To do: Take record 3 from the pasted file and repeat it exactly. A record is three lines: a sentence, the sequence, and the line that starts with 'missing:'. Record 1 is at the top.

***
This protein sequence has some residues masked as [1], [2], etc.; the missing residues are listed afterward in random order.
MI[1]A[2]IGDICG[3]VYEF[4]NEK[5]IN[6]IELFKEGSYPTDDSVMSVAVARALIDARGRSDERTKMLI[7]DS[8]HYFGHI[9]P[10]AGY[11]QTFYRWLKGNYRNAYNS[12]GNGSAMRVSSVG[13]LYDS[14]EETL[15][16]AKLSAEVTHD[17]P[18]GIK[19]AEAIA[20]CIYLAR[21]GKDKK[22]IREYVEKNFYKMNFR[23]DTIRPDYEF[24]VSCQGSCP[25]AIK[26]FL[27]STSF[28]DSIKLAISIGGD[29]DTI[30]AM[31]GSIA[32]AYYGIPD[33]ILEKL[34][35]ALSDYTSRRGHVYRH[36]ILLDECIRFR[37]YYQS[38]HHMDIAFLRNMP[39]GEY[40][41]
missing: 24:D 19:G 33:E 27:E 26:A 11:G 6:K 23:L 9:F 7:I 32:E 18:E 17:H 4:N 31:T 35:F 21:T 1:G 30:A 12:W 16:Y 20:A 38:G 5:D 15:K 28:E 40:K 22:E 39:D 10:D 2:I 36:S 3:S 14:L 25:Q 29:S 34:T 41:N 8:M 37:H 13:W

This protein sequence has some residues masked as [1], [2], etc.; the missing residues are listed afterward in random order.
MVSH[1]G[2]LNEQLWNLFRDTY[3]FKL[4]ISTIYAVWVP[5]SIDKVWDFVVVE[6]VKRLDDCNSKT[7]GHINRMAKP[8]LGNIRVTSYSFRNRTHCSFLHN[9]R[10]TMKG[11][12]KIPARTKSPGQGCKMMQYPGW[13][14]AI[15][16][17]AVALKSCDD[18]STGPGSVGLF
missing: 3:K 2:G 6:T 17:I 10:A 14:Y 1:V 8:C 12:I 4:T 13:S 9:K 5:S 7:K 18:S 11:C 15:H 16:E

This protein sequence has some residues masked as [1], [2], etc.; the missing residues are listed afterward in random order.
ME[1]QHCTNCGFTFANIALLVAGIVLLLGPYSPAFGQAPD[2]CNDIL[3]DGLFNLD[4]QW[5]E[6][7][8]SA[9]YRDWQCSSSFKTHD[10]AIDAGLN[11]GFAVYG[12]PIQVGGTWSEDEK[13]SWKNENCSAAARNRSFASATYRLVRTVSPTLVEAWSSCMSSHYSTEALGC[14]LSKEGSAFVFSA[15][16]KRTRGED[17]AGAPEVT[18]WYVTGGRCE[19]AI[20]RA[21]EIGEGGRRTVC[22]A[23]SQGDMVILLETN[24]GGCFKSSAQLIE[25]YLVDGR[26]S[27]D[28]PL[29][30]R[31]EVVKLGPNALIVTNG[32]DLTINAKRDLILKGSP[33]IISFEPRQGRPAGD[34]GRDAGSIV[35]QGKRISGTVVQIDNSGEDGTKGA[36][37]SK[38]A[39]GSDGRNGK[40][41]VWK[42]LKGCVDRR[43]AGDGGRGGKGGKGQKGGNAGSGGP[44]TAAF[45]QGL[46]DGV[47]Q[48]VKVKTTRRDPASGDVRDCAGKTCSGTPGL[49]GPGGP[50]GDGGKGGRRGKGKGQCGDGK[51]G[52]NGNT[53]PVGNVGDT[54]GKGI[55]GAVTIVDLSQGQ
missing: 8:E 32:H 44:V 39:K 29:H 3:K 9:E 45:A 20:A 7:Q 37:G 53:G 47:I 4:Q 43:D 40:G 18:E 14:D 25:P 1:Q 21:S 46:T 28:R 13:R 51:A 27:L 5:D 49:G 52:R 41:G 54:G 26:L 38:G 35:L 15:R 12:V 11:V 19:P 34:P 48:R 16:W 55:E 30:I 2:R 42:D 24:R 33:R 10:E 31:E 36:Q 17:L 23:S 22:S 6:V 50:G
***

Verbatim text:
This protein sequence has some residues masked as [1], [2], etc.; the missing residues are listed afterward in random order.
ME[1]QHCTNCGFTFANIALLVAGIVLLLGPYSPAFGQAPD[2]CNDIL[3]DGLFNLD[4]QW[5]E[6][7][8]SA[9]YRDWQCSSSFKTHD[10]AIDAGLN[11]GFAVYG[12]PIQVGGTWSEDEK[13]SWKNENCSAAARNRSFASATYRLVRTVSPTLVEAWSSCMSSHYSTEALGC[14]LSKEGSAFVFSA[15][16]KRTRGED[17]AGAPEVT[18]WYVTGGRCE[19]AI[20]RA[21]EIGEGGRRTVC[22]A[23]SQGDMVILLETN[24]GGCFKSSAQLIE[25]YLVDGR[26]S[27]D[28]PL[29][30]R[31]EVVKLGPNALIVTNG[32]DLTINAKRDLILKGSP[33]IISFEPRQGRPAGD[34]GRDAGSIV[35]QGKRISGTVVQIDNSGEDGTKGA[36][37]SK[38]A[39]GSDGRNGK[40][41]VWK[42]LKGCVDRR[43]AGDGGRGGKGGKGQKGGNAGSGGP[44]TAAF[45]QGL[46]DGV[47]Q[48]VKVKTTRRDPASGDVRDCAGKTCSGTPGL[49]GPGGP[50]GDGGKGGRRGKGKGQCGDGK[51]G[52]NGNT[53]PVGNVGDT[54]GKGI[55]GAVTIVDLSQGQ
missing: 8:E 32:H 44:V 39:K 29:H 3:K 9:E 45:A 20:A 7:Q 37:G 53:G 47:I 4:Q 43:D 40:G 18:E 14:D 25:P 1:Q 21:S 46:T 28:R 13:R 51:A 27:L 5:D 49:G 52:R 41:G 54:G 26:L 38:G 35:L 15:R 12:V 11:V 19:P 34:P 48:R 16:W 55:E 30:I 2:R 42:D 24:R 33:R 10:E 31:E 36:Q 17:L 23:S 22:S 6:V 50:G